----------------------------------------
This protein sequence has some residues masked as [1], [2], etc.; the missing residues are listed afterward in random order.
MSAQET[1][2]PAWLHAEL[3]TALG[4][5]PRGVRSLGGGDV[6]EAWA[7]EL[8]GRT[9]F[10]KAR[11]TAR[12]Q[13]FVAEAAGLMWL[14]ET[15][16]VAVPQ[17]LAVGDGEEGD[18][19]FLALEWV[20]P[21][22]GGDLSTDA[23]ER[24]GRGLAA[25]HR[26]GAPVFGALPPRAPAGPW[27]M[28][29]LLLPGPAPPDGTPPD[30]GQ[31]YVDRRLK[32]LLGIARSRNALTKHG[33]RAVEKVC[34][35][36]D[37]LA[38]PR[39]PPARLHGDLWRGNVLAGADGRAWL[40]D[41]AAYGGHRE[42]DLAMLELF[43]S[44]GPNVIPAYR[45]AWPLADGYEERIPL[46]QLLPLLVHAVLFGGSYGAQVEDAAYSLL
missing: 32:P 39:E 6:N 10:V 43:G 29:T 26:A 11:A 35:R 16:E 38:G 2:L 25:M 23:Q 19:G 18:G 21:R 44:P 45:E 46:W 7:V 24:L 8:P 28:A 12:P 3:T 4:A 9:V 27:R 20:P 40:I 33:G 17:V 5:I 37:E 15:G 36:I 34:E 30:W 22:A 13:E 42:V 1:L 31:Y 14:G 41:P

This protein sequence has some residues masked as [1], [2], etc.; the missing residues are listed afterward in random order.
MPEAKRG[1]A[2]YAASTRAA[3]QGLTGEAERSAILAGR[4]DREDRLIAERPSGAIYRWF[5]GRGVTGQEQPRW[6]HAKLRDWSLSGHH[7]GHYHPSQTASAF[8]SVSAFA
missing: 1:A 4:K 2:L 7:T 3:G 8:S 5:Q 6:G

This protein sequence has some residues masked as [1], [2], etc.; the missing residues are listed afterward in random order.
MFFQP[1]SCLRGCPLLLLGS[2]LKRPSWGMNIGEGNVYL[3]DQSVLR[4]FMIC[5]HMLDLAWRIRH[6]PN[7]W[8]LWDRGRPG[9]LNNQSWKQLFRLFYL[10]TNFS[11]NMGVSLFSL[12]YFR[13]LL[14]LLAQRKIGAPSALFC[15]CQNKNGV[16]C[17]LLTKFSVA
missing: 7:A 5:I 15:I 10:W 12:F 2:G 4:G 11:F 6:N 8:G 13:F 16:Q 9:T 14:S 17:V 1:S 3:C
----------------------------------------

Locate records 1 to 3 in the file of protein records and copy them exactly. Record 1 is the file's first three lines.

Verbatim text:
This protein sequence has some residues masked as [1], [2], etc.; the missing residues are listed afterward in random order.
MSAQET[1][2]PAWLHAEL[3]TALG[4][5]PRGVRSLGGGDV[6]EAWA[7]EL[8]GRT[9]F[10]KAR[11]TAR[12]Q[13]FVAEAAGLMWL[14]ET[15][16]VAVPQ[17]LAVGDGEEGD[18][19]FLALEWV[20]P[21][22]GGDLSTDA[23]ER[24]GRGLAA[25]HR[26]GAPVFGALPPRAPAGPW[27]M[28][29]LLLPGPAPPDGTPPD[30]GQ[31]YVDRRLK[32]LLGIARSRNALTKHG[33]RAVEKVC[34][35][36]D[37]LA[38]PR[39]PPARLHGDLWRGNVLAGADGRAWL[40]D[41]AAYGGHRE[42]DLAMLELF[43]S[44]GPNVIPAYR[45]AWPLADGYEERIPL[46]QLLPLLVHAVLFGGSYGAQVEDAAYSLL
missing: 32:P 39:E 6:N 10:V 43:G 29:T 26:A 11:A 35:R 16:E 38:G 2:L 25:M 23:Q 19:G 18:G 21:R 44:P 45:E 46:W 7:V 24:L 8:P 28:A 12:P 3:T 4:A 9:V 27:R 20:P 40:I 33:G 17:V 5:I 37:E 15:G 36:I 34:E 30:W 22:A 13:E 42:V 1:L 31:Y 14:G 41:P

This protein sequence has some residues masked as [1], [2], etc.; the missing residues are listed afterward in random order.
MPEAKRG[1]A[2]YAASTRAA[3]QGLTGEAERSAILAGR[4]DREDRLIAERPSGAIYRWF[5]GRGVTGQEQPRW[6]HAKLRDWSLSGHH[7]GHYHPSQTASAF[8]SVSAFA
missing: 1:A 4:K 2:L 7:T 3:G 8:S 5:Q 6:G

This protein sequence has some residues masked as [1], [2], etc.; the missing residues are listed afterward in random order.
MFFQP[1]SCLRGCPLLLLGS[2]LKRPSWGMNIGEGNVYL[3]DQSVLR[4]FMIC[5]HMLDLAWRIRH[6]PN[7]W[8]LWDRGRPG[9]LNNQSWKQLFRLFYL[10]TNFS[11]NMGVSLFSL[12]YFR[13]LL[14]LLAQRKIGAPSALFC[15]CQNKNGV[16]C[17]LLTKFSVA
missing: 7:A 5:I 15:I 10:W 12:F 2:G 4:G 11:F 6:N 8:G 13:F 16:Q 9:T 14:S 17:V 1:S 3:C